IN what is clearly another demonstration of the growing ethos of collaborative effort in the local creative and cultural industries, a newly-launched cultural legacy project — the Painted House competition — has set Matobo villagers abuzz with anticipation.
Amagugu International Heritage Centre is slated as the venue for the competition’s prize-giving ceremony to be held on September in Matobo district.
The Painted House competition is being run under the theme “Comba Indlu Ngobuciko”.
“The painting of huts is a tradition that was passed from generation to generation. By losing the tradition, we run the risk of losing our heritage,” said Pathisa Nyathi, one of the organisers and also founder of Amagugu International Heritage Centre.
The centre is located in the Unesco designated cultural heritage locale of Matopos at Whitewaters Business Centre some 60km along the Bulawayo-Kezi Road.
“The tradition of painting huts was mainly practised by the baKalanga, baSotho and baNyubi ethnic groups. This year we are asking people to submit what they already have (already painted and decorated huts) so that we can say in subsequent years these are the changes that came about as a result of our intervention with this initiative,” Nyathi said.
It is understandable for one to be tempted to believe that cultural sage and historian Nyathi is the sole mover of the project given his formidable contribution in Zimbabwe’s cultural arena.
Nyathi is a renowned educationist, author, biographer and newspaper columnist whose forte is the anthropology and cultural aspects of life in the southern part of this country.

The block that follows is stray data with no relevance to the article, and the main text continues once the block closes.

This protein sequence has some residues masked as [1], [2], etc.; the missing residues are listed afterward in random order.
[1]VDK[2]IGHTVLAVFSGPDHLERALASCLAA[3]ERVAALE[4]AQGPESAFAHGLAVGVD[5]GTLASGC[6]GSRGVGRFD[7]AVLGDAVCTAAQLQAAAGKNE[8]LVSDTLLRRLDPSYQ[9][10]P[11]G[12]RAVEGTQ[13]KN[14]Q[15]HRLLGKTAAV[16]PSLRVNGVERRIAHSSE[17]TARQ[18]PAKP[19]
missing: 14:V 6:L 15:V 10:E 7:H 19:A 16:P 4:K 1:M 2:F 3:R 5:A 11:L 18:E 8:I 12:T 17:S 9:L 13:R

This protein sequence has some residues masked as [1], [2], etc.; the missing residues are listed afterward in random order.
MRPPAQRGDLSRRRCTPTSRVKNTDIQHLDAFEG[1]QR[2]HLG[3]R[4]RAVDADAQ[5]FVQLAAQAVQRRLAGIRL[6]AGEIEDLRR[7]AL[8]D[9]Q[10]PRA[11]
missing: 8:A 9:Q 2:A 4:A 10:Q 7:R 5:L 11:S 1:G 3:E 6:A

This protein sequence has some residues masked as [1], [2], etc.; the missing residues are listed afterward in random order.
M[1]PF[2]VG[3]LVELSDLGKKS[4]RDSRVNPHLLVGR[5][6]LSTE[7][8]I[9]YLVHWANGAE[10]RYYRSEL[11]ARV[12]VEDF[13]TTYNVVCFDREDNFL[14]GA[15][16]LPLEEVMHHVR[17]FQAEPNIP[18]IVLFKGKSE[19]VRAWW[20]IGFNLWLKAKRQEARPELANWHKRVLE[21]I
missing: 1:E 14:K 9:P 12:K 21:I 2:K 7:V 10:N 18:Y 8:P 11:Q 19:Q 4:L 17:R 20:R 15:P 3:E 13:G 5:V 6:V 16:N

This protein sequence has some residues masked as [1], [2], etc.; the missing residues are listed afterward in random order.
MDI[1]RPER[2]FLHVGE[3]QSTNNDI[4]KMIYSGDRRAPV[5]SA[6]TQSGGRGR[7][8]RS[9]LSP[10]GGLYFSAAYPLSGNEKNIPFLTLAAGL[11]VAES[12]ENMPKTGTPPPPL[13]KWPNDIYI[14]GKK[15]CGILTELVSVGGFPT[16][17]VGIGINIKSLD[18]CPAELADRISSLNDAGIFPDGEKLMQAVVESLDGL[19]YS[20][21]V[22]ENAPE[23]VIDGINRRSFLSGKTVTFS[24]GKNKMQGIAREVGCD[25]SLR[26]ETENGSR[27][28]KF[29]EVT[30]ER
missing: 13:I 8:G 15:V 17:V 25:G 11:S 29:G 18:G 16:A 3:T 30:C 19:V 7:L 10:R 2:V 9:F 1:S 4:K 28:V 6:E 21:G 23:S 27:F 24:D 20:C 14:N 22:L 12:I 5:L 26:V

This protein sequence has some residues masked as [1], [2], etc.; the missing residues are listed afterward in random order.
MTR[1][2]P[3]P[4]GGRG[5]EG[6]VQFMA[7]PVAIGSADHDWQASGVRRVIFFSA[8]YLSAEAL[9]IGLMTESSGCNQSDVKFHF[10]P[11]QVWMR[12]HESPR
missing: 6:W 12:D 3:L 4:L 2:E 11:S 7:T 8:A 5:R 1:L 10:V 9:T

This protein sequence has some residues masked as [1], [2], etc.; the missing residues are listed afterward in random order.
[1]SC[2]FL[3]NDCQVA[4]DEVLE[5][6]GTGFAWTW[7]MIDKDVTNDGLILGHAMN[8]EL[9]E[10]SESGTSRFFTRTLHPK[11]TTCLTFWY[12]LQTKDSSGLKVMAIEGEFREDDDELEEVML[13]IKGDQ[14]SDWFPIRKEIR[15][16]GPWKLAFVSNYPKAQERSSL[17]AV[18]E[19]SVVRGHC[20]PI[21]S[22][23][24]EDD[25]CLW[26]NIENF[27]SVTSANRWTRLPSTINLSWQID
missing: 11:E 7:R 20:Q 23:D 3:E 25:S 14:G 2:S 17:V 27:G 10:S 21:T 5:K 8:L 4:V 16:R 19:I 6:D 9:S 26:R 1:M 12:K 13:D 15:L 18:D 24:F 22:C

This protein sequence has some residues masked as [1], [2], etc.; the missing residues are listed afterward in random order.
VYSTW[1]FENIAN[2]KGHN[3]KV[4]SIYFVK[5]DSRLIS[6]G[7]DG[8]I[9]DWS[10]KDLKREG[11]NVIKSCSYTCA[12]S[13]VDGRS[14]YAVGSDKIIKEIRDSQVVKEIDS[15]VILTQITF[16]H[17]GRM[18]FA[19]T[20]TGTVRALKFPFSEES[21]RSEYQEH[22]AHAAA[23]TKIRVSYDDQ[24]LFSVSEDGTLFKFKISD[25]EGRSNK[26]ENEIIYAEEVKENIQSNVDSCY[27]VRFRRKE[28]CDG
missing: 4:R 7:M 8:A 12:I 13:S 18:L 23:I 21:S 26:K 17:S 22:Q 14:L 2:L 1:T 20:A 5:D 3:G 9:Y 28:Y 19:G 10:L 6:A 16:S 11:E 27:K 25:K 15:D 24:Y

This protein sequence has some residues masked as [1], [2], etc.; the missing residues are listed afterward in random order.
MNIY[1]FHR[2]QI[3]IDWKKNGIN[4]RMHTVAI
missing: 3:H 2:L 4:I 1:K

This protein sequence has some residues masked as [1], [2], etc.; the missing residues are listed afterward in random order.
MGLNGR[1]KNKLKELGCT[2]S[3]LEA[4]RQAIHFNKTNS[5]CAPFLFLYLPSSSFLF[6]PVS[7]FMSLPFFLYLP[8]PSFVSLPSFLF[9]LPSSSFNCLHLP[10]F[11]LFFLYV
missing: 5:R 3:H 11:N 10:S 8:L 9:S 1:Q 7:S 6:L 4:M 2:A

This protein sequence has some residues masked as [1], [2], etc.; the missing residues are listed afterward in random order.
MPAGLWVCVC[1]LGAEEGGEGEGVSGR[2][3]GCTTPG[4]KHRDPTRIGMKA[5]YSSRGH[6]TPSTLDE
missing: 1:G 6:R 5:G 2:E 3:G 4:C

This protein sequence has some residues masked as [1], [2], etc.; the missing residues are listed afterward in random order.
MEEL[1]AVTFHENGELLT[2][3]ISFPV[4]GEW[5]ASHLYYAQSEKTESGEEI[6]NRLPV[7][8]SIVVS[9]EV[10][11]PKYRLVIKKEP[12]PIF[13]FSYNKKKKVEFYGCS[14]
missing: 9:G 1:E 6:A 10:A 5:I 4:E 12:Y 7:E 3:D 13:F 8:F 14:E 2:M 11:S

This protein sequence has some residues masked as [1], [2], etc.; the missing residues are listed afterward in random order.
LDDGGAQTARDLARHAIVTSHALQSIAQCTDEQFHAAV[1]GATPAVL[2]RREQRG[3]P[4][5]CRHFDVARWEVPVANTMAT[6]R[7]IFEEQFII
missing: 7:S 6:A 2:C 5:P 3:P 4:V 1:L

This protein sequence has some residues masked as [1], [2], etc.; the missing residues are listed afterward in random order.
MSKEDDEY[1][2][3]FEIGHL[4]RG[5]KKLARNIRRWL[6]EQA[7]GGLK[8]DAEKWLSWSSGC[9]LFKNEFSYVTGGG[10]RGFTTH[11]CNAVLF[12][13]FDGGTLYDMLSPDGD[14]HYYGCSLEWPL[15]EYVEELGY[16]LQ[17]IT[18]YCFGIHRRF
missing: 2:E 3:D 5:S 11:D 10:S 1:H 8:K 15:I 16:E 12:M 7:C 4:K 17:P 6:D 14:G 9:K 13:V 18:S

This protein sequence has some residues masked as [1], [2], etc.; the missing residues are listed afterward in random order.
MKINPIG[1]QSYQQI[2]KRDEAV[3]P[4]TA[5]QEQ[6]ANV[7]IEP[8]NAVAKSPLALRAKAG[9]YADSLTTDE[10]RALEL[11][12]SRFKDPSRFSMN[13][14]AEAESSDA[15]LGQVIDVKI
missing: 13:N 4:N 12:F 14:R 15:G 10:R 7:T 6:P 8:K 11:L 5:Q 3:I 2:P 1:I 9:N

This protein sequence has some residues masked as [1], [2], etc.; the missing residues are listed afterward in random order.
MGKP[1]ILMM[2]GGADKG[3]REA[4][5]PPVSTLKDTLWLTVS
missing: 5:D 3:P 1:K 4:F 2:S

At a press conference held in the Khumalo area to launch the initiative, it was revealed that it came to fruition as a result of inspiration that one Veronica Attala got while hiking in the Matopos area.
She recalled that as she moved around, the painted huts “spoke to her” and got her to muse about the lives of people in rural
One thing led to another and soon enough, Nyathi and John Knight — a professor of architecture — came on board to help give form to the vision.
“We started off the three of us from different backgrounds with a common interest (in the art form). We started off by approaching Chief Masuku to get his approval and he gave us the go ahead,” said Knight.
“We had another meeting with his village heads to explain the idea this past Sunday. So we have given flyers to the village heads to distribute to people in their wards that will in turn be handed back to the village heads to submit at Khumalo business centre, Dewe and Silozwe.
My main interest and inspiration in this project has been about pride and awareness in the local architecture. The rondavel is a proud, classical, perfect illustration of that.”
Further consultations with the National Arts Gallery in Bulawayo’s regional director Voti Thebe gave the project impetus with the revelation that the gallery is running a similar project in Filabusi.
Fittingly, Thebe will be the guest of honour at the prize giving ceremony.
Significantly, corporate sponsors such as Freight Consultants, Squeaky Clean, Halsteds, Fortwell, Kango and Icrisat have bought into the vision through donations ranging from household items (pots), agricultural implements and cash for prizes for winners.
The submission deadline for the competition is August 31 and will involve judges visiting and interviewing participant artists.
Judges include Clifford Zulu from the National Gallery and Andre Van Rooyen. Bhudaza (Painted Faces) contest is running concurrently.
“For the Bhudaza competition the women will come to the venue and paint each other’s faces. In the future we may have to bring women from the Xhosa community in Mbembesi to help train the other women,” elaborated Nyathi.
The project is set to be expanded to other regions.